News of the extended network of faculty, alumni, students, visiting researchers, and mission partners is regularly updated, and some of the big ideas or major events in Global Christianity are covered in the CGCM News.
CCCW runs an annual residential Summer Institute on ‘World Christianity and Global Challenges’ in Cambridge. It is a wonderful opportunity for Christians to gather together to learn about Christianity in other parts of the world. It is also an opportunity to build relationships as global Christians.
To apply, visit: https://www.cccw.cam.ac.uk/summer-institute-2024/
Announcing an upcoming seminar organized by Cambridge Center for Christianity Worldwide.
Topic: CCCW World Christianity Seminar by Christian Anderson
Time: 16.00hrs GMT on Tuesday, 20 February 2024
In-person: Room 7 at the Divinity Faculty
Alternatively, join Zoom Meeting
Meeting ID: 931 3650 8607
Call for papers
The Yale-Edinburgh 2024 conference will be hosted by the Yale Divinity School, New Haven, CT, 26th-28th June, 2024.
The theme is Spirit and the Spiritual: Ancestors, Deities and the Holy Spirit in Church, and Mission. Missions from the West brought Christianity into worlds with a wide array of cosmologies. Recipient cultures embraced the Christian faith while negotiating differing perspectives of spiritual realities. The subsequent transition from missionary Christianity to indigenous faith produced a range of responses to the notion of ‘spiritual beings.’ Through mission, Christianity encountered traditional religions that venerated ancestors, revered spiritual beings, and navigated intricate relationships between deities in a world far more complex than the typical Western experience. From Korea to Brazil, Nigeria to Samoa, France to India - these multifaceted cosmologies continue to animate the Christian experience producing dynamic expressions of the faith. Movements of the Holy Spirit represent another dimension of Christianity. A wide range of pneumatic Christianities populate the long history of Christian expansion around the world.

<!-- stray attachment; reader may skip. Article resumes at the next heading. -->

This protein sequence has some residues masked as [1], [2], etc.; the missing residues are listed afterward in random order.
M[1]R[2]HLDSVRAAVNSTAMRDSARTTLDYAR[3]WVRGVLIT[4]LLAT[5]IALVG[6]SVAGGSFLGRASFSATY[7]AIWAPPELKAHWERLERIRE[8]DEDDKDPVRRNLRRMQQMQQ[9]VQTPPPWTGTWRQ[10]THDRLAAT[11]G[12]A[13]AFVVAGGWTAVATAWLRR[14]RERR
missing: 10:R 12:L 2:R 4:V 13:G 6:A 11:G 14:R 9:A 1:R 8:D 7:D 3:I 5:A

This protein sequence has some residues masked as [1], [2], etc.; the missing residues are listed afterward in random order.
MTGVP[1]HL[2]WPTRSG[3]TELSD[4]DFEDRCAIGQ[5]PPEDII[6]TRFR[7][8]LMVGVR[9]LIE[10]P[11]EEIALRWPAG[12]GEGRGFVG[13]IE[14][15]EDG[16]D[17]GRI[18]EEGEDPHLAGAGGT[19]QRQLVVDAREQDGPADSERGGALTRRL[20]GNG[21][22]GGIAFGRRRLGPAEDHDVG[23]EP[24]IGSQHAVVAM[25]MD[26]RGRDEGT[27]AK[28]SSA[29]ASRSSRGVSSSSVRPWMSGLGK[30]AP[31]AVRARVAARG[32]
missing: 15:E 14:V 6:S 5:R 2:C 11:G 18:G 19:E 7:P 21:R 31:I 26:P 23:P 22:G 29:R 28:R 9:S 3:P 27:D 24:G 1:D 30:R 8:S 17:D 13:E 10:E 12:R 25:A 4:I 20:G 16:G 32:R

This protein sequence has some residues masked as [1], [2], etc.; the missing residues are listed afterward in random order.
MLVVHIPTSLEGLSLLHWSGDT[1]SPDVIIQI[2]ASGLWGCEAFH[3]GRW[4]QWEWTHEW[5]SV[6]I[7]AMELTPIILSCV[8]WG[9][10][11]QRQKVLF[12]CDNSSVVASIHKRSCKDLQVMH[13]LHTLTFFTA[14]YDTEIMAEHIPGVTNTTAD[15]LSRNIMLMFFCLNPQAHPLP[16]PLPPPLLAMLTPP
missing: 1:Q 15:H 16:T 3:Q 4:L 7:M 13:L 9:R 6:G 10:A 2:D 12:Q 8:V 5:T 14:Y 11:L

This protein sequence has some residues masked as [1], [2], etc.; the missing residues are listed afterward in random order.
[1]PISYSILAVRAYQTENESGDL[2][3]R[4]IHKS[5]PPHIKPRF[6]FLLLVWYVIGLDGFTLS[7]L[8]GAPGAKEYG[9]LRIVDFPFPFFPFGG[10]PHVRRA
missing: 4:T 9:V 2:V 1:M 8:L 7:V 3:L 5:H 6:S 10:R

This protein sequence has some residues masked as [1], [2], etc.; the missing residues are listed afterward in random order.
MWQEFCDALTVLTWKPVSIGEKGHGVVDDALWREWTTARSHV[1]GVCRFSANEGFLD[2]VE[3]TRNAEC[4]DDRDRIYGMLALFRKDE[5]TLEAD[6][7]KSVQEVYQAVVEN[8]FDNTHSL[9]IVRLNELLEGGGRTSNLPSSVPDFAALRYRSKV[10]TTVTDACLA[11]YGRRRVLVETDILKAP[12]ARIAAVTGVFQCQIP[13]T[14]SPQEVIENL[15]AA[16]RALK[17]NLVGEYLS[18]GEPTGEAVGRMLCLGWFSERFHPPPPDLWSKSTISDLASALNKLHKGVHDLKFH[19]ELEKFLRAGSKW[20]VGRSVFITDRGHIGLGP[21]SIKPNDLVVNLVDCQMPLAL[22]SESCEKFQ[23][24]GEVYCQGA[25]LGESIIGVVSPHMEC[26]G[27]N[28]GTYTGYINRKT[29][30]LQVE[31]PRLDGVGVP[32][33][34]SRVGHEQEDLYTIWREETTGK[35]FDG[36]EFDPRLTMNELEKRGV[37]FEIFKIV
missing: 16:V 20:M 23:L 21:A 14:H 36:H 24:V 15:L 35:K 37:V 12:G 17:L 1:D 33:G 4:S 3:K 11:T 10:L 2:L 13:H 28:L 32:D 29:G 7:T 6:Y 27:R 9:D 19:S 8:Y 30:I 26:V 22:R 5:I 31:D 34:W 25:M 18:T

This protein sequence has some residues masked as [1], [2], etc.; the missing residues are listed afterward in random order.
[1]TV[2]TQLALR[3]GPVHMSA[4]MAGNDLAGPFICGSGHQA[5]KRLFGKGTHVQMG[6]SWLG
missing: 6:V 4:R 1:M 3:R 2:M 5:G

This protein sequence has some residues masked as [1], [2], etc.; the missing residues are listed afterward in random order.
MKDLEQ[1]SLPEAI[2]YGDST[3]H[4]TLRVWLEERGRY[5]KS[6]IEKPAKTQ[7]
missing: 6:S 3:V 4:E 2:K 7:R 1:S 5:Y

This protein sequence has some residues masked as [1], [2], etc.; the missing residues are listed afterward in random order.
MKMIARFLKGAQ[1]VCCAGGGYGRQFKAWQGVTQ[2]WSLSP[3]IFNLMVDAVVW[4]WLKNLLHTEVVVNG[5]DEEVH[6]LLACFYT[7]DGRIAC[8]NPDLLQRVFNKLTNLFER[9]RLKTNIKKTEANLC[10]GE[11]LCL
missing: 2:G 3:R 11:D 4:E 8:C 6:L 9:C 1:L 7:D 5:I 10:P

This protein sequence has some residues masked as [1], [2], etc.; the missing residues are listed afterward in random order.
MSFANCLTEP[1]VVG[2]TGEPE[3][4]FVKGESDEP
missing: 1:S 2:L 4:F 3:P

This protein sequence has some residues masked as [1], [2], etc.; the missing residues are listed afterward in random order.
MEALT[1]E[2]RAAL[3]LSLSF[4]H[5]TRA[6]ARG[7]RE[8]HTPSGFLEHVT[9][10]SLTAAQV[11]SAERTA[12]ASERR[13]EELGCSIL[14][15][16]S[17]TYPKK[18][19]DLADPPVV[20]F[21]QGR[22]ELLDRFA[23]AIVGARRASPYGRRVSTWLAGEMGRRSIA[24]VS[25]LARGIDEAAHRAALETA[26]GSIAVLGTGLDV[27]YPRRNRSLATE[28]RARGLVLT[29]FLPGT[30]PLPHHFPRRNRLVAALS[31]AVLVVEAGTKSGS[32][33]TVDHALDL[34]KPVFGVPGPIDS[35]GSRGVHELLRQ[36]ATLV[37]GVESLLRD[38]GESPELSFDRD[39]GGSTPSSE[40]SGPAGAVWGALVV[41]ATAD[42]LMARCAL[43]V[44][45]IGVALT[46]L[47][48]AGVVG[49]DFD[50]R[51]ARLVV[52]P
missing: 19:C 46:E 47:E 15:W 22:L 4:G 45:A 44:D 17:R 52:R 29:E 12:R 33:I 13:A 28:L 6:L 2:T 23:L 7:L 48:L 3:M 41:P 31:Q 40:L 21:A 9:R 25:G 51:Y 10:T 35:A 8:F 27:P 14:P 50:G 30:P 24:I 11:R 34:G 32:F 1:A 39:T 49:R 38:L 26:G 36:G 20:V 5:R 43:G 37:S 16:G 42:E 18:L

World Christianity scholarship is deeply enriched through exploration of the historical, theological, and missiological implications of these relationships between the Holy Spirit and the Spiritual worlds of Christians across the globe. The Yale Edinburgh Conference 2024 especially welcomes contributions that illuminate the interactions between the spiritual realities of recipient cultures and missionary notions of the Holy Spirit; provide historical accounts of religious transformations with respect to ancestors, deities, and other spiritual beings in the process of Christian expansion; enlarge current understandings of local and diasporic perspectives of spiritual beings and their role in Christian expressions; provide comparative studies of missionary approaches to spirits and deities across denominations and across time; venture into ecumenical and interfaith dynamics with respect to spirits and the spiritual; or map trajectories of discourses on the Holy Spirit and other beings in a rapidly changing world.
Please supply an abstract of 250 words to email@example.com (link sends e-mail) by 15th February 2024. Your abstract should clearly state, among other things, the enquiry, method, and historical context in which you situate your paper.
The gathering at New Haven will be in person. There will be a conference hub in Nairobi and in Singapore on the same theme and on the same dates.
For more information see link
Christian Internationalism in war and post-war times, c. 1890–1930
International Conference, Berlin, 19–21 September 2024
Conveners: Prof. Dr. Judith Becker, Berlin, and PD Dr. Felicity Jensz, Münster
The late nineteenth century was a time of heightened nationalism. Somewhat paradoxically, it was also the period in which Christian internationalism and interdenominationalism – the young ecumenical movement (Becker/Robert 2024) – emerged. The ecumenical movement at the end of the 19th and beginning of the 20th centuries was ‘young’ in two respects: one, it was the beginning, the formation phase of the movement, and two, agents were mostly young people, or at least people who worked in young people's associations, such as the YMCA, the SCMs, SVMs etc. Through their work, they tried to overcome both national and denominational boundaries. Some groups advocated for peace, most prominently the World Alliance for International Friendship Through the Churches. Yet, peace was not their predominant goal. Their main goal was to build a worldwide Christian community that was based on fellowship and friendship. They felt called by God to work for this universal community. Of course, this approach had many downsides, not least that this global Christian community was, in reality and often unconsciously, a Protestant Christian community, and, furthermore, an Anglophone or Anglophone dominated Protestant Christian community. Moreover, the organisations and associations stemming from the young ecumenical movement were predominantly white and male dominated organisations based in Europe or the USA. Many young ecumenicals strove for community and justice and became increasingly influential in both Church leadership positions and, even more interestingly, in their respective national politics.